Life itself is an event to be celebrated in Mexico, so it’s no wonder the city is host to thousands of events each year and the number of outstanding venues means there is always something happening somewhere in the city. Here’s my guide to a few of the best:
Every week, every day, something is going on in the city. International artists come to come to perform in 100,000-people venues, 2015 will see the city host the Gran Prix, and I guarantee there are smaller live concerts happening in different theatres, bars and restaurants as you read this entry. Event venues include large stadiums, auditoriums, racetracks, horse tracks, concert halls, if you can imagine it, this multifaceted city has it.
From small intimate performances at the uber cool Auditorio Blackberry to three day festivals featuring major international acts like the Glastonbury-inspired Corona Capital, visitors can take their pick of hundreds of top international musical acts, theatrical hits, art exhibitions and world class sporting events that include Mexico City on their tours each year.
So, a visit to the city just wouldn’t be complete without spending at least one evening at a concert, performance or sporting event, and if you follow my tips and do some research before you come, you might just be able to catch some of them while you are here.
A good all-rounder to check out is the Auditorio Nacional, one of Mexico City’s main concert and performance venues holding all kinds of events in the main auditorium, and in the smaller Lunario next door. Holding up to 10,000 people, the Auditorium has won various awards for best concert venue in the world. Opera performances are transmitted live from the New York MET here and it has hosted Elton John, Madame Butterfly, Placido Domingo, Depeche Mode… The list goes on. Lana Del Rey played there just last month and it’s also were REM played their last concert.
Football fans will not want to miss the Estadio Azteca football stadium; official home stadium of the Mexican professional football club Club America and the Mexico national football team’s official national stadium. With an official capacity of 105,000, it is the largest stadium in Mexico, the fourth-largest stadium in the American continent, and the sixth-largest in the world.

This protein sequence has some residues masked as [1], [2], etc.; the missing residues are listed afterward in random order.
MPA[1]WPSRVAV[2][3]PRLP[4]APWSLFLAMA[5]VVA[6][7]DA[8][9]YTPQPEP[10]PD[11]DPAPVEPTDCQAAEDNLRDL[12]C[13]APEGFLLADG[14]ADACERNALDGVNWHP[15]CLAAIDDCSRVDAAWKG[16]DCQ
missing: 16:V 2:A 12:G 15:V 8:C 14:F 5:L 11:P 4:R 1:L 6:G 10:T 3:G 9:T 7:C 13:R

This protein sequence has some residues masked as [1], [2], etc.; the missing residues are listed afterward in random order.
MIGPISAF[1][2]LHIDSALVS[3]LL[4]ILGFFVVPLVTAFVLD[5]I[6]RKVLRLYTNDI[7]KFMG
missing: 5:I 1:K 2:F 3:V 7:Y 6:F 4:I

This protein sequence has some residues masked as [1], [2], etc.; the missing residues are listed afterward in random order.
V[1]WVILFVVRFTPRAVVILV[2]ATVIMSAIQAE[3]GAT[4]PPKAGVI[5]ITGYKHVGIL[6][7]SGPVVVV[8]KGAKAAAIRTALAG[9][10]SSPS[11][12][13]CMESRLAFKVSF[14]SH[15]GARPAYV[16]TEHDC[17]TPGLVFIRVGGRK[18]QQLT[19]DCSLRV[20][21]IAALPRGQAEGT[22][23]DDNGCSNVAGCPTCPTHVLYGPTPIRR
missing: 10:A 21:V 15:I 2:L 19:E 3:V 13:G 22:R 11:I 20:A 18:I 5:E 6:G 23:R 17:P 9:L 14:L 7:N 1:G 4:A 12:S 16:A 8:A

The stadium has held some great concerts as well as football matches, with U2, Elton John, Lenny Kravitz and more performing here.
Check Ticketmaster for tickets well in advance, especially if you hope to catch a Club América game.
I’ve recently got to attend the following events:
Gibson GuitarTown Project is an international community arts project that brings together the art and music worlds in participating cities. Frequently drawing inspiration from the local music scene, local and nationally acclaimed visual artists customise 10-foot tall fiberglass Gibson Les Paul replicas which are then displayed around the city providing the perfect backdrop for the obligatory peace sign and devil horns photos.
As you can see in this week’s video post, I got to go to the launch night held in the grounds of the pretty Casa del Lago located within Bosque Chapultepec. I’ve never been inside the park at night and thought it a fantastic venue for a concert. The view of the fountain lit up in the middle of Chapultepec Lake was gorgeous as I sat sipping mezcal amongst leather-clad rockers ☺